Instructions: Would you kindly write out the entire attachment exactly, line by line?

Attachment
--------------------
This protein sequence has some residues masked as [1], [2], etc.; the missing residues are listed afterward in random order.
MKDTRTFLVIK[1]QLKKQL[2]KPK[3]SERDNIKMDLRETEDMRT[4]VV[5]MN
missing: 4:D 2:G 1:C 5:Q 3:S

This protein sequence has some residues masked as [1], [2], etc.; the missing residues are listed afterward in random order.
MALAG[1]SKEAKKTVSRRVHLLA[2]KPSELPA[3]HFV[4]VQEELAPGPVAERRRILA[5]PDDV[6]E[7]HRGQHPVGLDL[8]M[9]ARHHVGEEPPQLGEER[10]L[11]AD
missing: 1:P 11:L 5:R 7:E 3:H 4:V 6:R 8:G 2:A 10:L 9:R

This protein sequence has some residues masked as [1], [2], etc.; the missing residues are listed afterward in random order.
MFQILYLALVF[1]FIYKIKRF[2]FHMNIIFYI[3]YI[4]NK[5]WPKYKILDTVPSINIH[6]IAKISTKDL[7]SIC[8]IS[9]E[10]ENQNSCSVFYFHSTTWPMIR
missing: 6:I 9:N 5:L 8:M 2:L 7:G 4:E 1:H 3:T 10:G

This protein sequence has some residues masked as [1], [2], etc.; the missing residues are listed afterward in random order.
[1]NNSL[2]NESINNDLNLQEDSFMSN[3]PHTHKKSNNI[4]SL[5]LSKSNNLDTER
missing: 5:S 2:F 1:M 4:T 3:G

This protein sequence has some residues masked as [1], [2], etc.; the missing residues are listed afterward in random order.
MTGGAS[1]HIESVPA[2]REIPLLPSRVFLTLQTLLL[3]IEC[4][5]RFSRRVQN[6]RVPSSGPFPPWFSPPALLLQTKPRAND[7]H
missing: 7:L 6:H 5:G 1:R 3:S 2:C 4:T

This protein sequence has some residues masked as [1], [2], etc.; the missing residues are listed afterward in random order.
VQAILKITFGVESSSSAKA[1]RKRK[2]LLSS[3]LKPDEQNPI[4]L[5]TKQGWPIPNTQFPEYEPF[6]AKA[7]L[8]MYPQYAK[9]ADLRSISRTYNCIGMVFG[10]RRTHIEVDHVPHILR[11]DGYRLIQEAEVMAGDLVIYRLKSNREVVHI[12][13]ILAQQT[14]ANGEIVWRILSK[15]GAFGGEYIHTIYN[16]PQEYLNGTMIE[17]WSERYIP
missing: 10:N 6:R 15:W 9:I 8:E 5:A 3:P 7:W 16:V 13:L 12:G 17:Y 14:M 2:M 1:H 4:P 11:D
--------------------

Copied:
This protein sequence has some residues masked as [1], [2], etc.; the missing residues are listed afterward in random order.
MKDTRTFLVIK[1]QLKKQL[2]KPK[3]SERDNIKMDLRETEDMRT[4]VV[5]MN
missing: 4:D 2:G 1:C 5:Q 3:S

This protein sequence has some residues masked as [1], [2], etc.; the missing residues are listed afterward in random order.
MALAG[1]SKEAKKTVSRRVHLLA[2]KPSELPA[3]HFV[4]VQEELAPGPVAERRRILA[5]PDDV[6]E[7]HRGQHPVGLDL[8]M[9]ARHHVGEEPPQLGEER[10]L[11]AD
missing: 1:P 11:L 5:R 7:E 3:H 4:V 6:R 8:G 2:A 10:L 9:R

This protein sequence has some residues masked as [1], [2], etc.; the missing residues are listed afterward in random order.
MFQILYLALVF[1]FIYKIKRF[2]FHMNIIFYI[3]YI[4]NK[5]WPKYKILDTVPSINIH[6]IAKISTKDL[7]SIC[8]IS[9]E[10]ENQNSCSVFYFHSTTWPMIR
missing: 6:I 9:N 5:L 8:M 2:L 7:G 4:E 1:H 3:T 10:G

This protein sequence has some residues masked as [1], [2], etc.; the missing residues are listed afterward in random order.
[1]NNSL[2]NESINNDLNLQEDSFMSN[3]PHTHKKSNNI[4]SL[5]LSKSNNLDTER
missing: 5:S 2:F 1:M 4:T 3:G

This protein sequence has some residues masked as [1], [2], etc.; the missing residues are listed afterward in random order.
MTGGAS[1]HIESVPA[2]REIPLLPSRVFLTLQTLLL[3]IEC[4][5]RFSRRVQN[6]RVPSSGPFPPWFSPPALLLQTKPRAND[7]H
missing: 7:L 6:H 5:G 1:R 3:S 2:C 4:T

This protein sequence has some residues masked as [1], [2], etc.; the missing residues are listed afterward in random order.
VQAILKITFGVESSSSAKA[1]RKRK[2]LLSS[3]LKPDEQNPI[4]L[5]TKQGWPIPNTQFPEYEPF[6]AKA[7]L[8]MYPQYAK[9]ADLRSISRTYNCIGMVFG[10]RRTHIEVDHVPHILR[11]DGYRLIQEAEVMAGDLVIYRLKSNREVVHI[12][13]ILAQQT[14]ANGEIVWRILSK[15]GAFGGEYIHTIYN[16]PQEYLNGTMIE[17]WSERYIP
missing: 10:N 6:R 15:W 9:I 8:E 5:A 3:P 7:W 16:V 13:L 12:G 17:Y 14:M 2:M 1:H 4:P 11:D